Estimating provisional margins of exposure for data-poor chemicals using high-throughput computational methods
Nicolas, C. I., Linakis, M. W., Minto, M. S., Mansouri, K., Clewell, R. A., Yoon, M., Wambaugh, J. F., Patlewicz, G., McMullen, P. D., Andersen, M. E., & Clewell Iii, H. J. (2022). Estimating provisional margins of exposure for data-poor chemicals using high-throughput computational methods. Frontiers in Pharmacology, 13, Article 980747. https://doi.org/10.3389/fphar.2022.980747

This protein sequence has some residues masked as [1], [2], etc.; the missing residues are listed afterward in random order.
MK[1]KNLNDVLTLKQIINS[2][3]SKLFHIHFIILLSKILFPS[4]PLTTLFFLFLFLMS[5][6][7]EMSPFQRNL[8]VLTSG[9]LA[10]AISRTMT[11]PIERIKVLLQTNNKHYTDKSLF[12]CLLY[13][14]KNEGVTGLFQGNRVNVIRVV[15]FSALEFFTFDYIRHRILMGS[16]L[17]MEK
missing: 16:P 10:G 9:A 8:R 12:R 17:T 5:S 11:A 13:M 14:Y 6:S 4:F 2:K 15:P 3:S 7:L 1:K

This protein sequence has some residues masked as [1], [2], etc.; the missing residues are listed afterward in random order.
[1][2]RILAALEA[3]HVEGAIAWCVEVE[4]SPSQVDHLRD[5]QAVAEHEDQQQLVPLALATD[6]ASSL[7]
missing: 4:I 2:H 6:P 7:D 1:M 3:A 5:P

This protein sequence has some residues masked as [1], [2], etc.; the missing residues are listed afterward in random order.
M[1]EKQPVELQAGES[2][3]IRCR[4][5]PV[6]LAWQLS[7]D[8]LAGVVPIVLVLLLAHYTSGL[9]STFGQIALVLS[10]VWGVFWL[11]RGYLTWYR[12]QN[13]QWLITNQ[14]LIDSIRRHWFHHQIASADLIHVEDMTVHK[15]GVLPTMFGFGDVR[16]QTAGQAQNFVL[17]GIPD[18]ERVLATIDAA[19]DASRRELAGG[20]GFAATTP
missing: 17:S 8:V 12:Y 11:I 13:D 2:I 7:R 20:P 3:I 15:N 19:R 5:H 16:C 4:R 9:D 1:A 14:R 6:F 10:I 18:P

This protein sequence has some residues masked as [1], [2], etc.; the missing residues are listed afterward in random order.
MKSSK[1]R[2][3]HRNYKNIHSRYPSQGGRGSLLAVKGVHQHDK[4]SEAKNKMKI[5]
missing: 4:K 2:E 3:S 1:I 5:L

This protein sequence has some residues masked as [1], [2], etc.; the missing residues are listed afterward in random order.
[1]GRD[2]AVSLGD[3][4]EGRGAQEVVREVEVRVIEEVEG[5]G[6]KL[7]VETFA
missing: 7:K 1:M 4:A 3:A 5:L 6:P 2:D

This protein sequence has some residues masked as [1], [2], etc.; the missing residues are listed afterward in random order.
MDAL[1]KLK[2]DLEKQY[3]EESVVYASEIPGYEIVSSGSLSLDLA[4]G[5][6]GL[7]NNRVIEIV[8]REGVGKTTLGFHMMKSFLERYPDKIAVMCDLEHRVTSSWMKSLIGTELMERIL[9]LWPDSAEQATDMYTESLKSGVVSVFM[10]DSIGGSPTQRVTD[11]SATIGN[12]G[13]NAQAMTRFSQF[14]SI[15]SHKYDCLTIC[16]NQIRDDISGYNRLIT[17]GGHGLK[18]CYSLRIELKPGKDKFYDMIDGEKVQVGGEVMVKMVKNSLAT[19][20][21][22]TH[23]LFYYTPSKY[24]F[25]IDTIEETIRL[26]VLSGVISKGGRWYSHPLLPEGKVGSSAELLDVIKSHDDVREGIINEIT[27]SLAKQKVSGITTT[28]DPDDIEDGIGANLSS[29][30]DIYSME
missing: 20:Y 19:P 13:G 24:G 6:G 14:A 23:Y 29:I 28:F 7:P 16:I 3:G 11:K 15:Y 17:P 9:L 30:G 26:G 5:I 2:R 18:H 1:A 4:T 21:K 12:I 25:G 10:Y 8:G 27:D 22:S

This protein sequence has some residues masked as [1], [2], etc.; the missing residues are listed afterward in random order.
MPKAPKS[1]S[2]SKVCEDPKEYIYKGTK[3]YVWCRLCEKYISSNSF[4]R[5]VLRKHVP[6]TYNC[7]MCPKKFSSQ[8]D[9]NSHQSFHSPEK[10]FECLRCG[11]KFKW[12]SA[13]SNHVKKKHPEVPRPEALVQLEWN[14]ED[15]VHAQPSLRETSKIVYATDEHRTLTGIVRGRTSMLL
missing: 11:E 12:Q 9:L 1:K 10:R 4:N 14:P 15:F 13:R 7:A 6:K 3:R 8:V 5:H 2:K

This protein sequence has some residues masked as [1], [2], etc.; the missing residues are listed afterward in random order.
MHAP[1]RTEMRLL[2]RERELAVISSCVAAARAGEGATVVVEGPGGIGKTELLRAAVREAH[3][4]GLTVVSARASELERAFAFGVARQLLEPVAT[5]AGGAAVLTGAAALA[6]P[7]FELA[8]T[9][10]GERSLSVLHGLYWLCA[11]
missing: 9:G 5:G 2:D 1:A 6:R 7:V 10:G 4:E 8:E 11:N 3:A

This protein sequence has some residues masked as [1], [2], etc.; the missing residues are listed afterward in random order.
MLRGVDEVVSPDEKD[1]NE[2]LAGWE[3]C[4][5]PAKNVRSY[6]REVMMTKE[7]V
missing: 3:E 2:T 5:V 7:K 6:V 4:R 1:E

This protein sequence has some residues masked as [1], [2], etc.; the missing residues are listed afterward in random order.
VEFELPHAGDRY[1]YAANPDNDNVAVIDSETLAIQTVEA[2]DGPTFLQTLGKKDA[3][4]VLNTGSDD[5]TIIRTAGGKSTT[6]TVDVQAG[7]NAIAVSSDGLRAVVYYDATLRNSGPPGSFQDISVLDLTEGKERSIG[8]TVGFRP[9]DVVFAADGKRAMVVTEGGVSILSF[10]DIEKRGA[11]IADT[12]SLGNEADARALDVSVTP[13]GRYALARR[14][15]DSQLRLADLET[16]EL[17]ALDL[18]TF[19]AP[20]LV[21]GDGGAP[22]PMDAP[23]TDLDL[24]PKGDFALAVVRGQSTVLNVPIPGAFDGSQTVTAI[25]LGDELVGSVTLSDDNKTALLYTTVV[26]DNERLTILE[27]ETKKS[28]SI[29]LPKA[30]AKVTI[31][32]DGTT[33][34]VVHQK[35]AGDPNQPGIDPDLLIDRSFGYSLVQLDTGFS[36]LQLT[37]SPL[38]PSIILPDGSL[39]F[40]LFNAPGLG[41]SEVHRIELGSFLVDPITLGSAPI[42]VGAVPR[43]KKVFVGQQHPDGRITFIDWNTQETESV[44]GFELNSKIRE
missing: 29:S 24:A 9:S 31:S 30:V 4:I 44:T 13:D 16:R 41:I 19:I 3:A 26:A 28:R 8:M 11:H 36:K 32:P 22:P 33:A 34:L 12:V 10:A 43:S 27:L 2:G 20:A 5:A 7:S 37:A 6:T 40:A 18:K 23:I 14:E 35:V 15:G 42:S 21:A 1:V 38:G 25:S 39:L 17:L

Current computational technologies hold promise for prioritizing the testing of the thousands of chemicals in commerce. Here, a case study is presented demonstrating comparative risk-prioritization approaches based on the ratio of surrogate hazard and exposure data, called margins of exposure (MoEs). Exposures were estimated using a U.S. EPA's ExpoCast predictive model (SEEM3) results and estimates of bioactivity were predicted using: 1) Oral equivalent doses (OEDs) derived from U.S. EPA's ToxCast high-throughput screening program, together with in vitro to in vivo extrapolation and 2) thresholds of toxicological concern (TTCs) determined using a structure-based decision-tree using the Toxtree open source software. To ground-truth these computational approaches, we compared the MoEs based on predicted noncancer TTC and OED values to those derived using the traditional method of deriving points of departure from no-observed adverse effect levels (NOAELs) from in vivo oral exposures in rodents. TTC-based MoEs were lower than NOAEL-based MoEs for 520 out of 522 (99.6%) compounds in this smaller overlapping dataset, but were relatively well correlated with the same ( r 2 = 0.59). TTC-based MoEs were also lower than OED-based MoEs for 590 (83.2%) of the 709 evaluated chemicals, indicating that TTCs may serve as a conservative surrogate in the absence of chemical-specific experimental data. The TTC-based MoE prioritization process was then applied to over 45,000 curated environmental chemical structures as a proof-of-concept for high-throughput prioritization using TTC-based MoEs. This study demonstrates the utility of exploiting existing computational methods at the pre-assessment phase of a tiered risk-based approach to quickly, and conservatively, prioritize thousands of untested chemicals for further study.